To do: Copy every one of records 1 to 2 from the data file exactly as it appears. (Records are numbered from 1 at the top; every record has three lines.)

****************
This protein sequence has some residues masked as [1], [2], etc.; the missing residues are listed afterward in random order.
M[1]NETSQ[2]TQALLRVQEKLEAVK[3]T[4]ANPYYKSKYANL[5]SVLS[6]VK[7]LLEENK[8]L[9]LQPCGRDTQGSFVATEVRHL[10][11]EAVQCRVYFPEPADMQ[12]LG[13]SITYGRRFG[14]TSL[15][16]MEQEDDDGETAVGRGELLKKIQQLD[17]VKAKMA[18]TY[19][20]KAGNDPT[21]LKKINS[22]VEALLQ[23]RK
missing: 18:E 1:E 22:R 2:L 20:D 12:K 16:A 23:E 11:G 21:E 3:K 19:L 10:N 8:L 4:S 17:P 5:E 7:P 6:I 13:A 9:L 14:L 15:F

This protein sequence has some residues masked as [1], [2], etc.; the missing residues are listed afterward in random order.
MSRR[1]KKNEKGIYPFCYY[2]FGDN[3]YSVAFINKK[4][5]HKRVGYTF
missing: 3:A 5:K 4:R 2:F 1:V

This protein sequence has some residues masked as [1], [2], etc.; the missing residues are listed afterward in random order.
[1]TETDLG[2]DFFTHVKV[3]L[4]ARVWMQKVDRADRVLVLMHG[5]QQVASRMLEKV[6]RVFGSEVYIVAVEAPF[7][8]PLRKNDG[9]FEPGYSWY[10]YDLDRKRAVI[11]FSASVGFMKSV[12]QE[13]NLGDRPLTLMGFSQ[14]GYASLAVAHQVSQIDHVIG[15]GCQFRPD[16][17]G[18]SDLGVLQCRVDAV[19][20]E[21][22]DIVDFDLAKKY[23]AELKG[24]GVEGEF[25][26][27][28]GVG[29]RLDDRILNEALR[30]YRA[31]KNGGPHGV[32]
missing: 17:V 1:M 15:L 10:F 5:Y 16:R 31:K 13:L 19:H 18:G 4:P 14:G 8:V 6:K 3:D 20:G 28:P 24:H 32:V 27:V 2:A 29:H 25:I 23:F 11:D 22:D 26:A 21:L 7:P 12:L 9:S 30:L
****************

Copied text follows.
This protein sequence has some residues masked as [1], [2], etc.; the missing residues are listed afterward in random order.
M[1]NETSQ[2]TQALLRVQEKLEAVK[3]T[4]ANPYYKSKYANL[5]SVLS[6]VK[7]LLEENK[8]L[9]LQPCGRDTQGSFVATEVRHL[10][11]EAVQCRVYFPEPADMQ[12]LG[13]SITYGRRFG[14]TSL[15][16]MEQEDDDGETAVGRGELLKKIQQLD[17]VKAKMA[18]TY[19][20]KAGNDPT[21]LKKINS[22]VEALLQ[23]RK
missing: 18:E 1:E 22:R 2:L 20:D 12:K 16:A 23:E 11:G 21:E 3:K 19:L 10:N 8:L 4:S 17:P 5:E 7:P 6:I 13:A 9:L 14:L 15:F

This protein sequence has some residues masked as [1], [2], etc.; the missing residues are listed afterward in random order.
MSRR[1]KKNEKGIYPFCYY[2]FGDN[3]YSVAFINKK[4][5]HKRVGYTF
missing: 3:A 5:K 4:R 2:F 1:V